Kota the Friend Pulls his Lyrics to Go YouTube Series into a Surprise Compilation

 Evan Dale // Jan 20, 2019 

‘Fuck your opinion.


I was doing good without it, I been living. I’ve been minding my business. If you don’t fuck with it, don’t listen. If you don’t like the smell, then get the fuck out the kitchen. We cooking soul food. The game different. You still living by the old rules. What I look like following fools that don’t move? How you tell somebody not to go and live their own truth? You can’t please everybody.’


Such a brash introduction could only have come by the gentle, relaxed, yet parentally stern delivery always in tow with Kota the Friend’s poetic rap. His take on hip-hop is eternally different, yet timelessly tied to the genius foundations of hip-hop’s most low-fidelity, storytelling lane. Provoking thought, evoking emotion, and painting the vivid landscape of a life he’s known, he separates himself from his hip-hop compatriots with a knack for attaching his music not to the richest, most gaudy indulgences of his audience’s desires, but to depictions of an actual, attainable life. The brutally honest, callously humble Brooklyn artist is a breath of fresh air for so many fans of hip-hop without a modern artist to be a fan of. Those looking for a change of pace from the gangster-posturing, the art school, the hyphy for hype’s sake, the high fashion, the sing-songy, and the tirelessly unrelatable, find that Kota the Friend is a U-turn away from whichever trends have become the norm any given season. 


Seemingly, he’s tired of being labeled, of being expected, and of being misrepresented. He’s likely bored of being called conscious – a term far overpopularized in describing hip-hop history’s lyrically-driven. He’s probably over being called prophetic or positivist – a pair of expressions laid on rappers who shy away from depictions of the extreme – the gang life and the Vegas penthouses – in favor of the everyday. He’s simply tired of opinions, so we’ll try to avoid our own vapid tastes leaking into this write-up. Instead, we’ll simply discuss his new project for what it is.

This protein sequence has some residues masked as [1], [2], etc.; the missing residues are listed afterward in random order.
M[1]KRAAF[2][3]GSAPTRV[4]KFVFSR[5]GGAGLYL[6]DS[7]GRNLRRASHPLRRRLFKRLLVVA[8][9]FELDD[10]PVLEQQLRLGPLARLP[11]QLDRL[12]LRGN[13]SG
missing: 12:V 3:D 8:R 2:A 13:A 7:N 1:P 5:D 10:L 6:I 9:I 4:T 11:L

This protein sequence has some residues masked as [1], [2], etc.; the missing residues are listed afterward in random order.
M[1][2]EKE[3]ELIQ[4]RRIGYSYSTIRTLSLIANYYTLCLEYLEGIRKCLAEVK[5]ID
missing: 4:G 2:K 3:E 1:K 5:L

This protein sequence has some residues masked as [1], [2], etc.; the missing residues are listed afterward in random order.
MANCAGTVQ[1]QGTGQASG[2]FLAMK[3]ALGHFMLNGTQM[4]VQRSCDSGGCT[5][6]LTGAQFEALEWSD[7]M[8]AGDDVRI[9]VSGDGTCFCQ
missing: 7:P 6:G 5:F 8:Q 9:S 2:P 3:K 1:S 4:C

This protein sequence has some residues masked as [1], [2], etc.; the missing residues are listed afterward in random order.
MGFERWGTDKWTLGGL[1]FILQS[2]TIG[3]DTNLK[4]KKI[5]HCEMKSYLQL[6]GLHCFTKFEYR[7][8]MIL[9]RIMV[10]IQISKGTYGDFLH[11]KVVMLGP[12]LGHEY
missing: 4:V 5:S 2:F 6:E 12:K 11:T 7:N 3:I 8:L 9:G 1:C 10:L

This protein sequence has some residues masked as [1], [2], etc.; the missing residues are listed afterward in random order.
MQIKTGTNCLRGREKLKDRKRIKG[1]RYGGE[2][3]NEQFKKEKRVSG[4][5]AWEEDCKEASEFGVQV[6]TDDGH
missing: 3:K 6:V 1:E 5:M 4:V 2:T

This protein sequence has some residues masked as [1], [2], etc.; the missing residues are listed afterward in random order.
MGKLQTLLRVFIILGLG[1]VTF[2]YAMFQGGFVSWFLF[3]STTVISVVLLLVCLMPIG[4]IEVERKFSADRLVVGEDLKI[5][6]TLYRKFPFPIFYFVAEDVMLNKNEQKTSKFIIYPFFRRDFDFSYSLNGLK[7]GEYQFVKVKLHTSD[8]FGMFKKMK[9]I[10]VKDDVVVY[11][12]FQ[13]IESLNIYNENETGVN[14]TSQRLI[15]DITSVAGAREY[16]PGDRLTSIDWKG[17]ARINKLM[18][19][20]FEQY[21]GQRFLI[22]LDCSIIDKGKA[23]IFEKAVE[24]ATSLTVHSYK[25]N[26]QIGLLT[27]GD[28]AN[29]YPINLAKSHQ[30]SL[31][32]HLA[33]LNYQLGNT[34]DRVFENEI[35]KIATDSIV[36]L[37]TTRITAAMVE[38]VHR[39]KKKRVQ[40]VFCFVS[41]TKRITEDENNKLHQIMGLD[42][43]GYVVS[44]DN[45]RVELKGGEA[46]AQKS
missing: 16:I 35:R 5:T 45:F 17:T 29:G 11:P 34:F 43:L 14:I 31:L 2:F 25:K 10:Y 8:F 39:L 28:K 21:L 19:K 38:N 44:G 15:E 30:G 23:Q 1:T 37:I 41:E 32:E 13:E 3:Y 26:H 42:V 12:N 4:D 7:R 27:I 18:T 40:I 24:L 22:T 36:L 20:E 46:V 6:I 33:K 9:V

At its base, Lyrics to Go, Vol. 1 is a low-fidelity composition paying homage to his New York roots that have long been stricken with waves of simple keystrokes, guitar strums, and minimalism. The simplicity of classic East Coast production has always defined a pedestal on which lyrics stand above all else. And for Kota the Friend, swimming in such a lazy river of instrumentalism and production is the most fitting environment for his lyricism to shine. There aren’t many rappers today who can write and deliver their poetry so effortlessly, so why not give it the limelight?


Aptly named, his 2020 EP is a continuation of the prowess he’s been unveiling for years – prowess that momentarily zenithed last Spring with the release of FOTO, but seems to be still pushing forward, expanding, and growing into this new project comprised of various takes from his Lyrics to Go YouTube Series. Like FOTOLyrics to Go, Vol. 1 feels written full of inwardly focused thoughts; posed to the brim with personally directed questions. It unfolds a sort of hyper-organized stream of consciousness where his main concerns are inspiring himself, his family, his friends, and his community to overcome whatever struggles they may face. It’s just the way he writes his raps. It’s uplifting strictly because it’s honest in Kota’s own described search for happiness. It feels inspiring because Kota speaks openly that he’s willing to throw away everything hip-hop has given him if it continues trifling with the balance he’s struck in his personal life. We would all be so lucky to be so focused on the right things.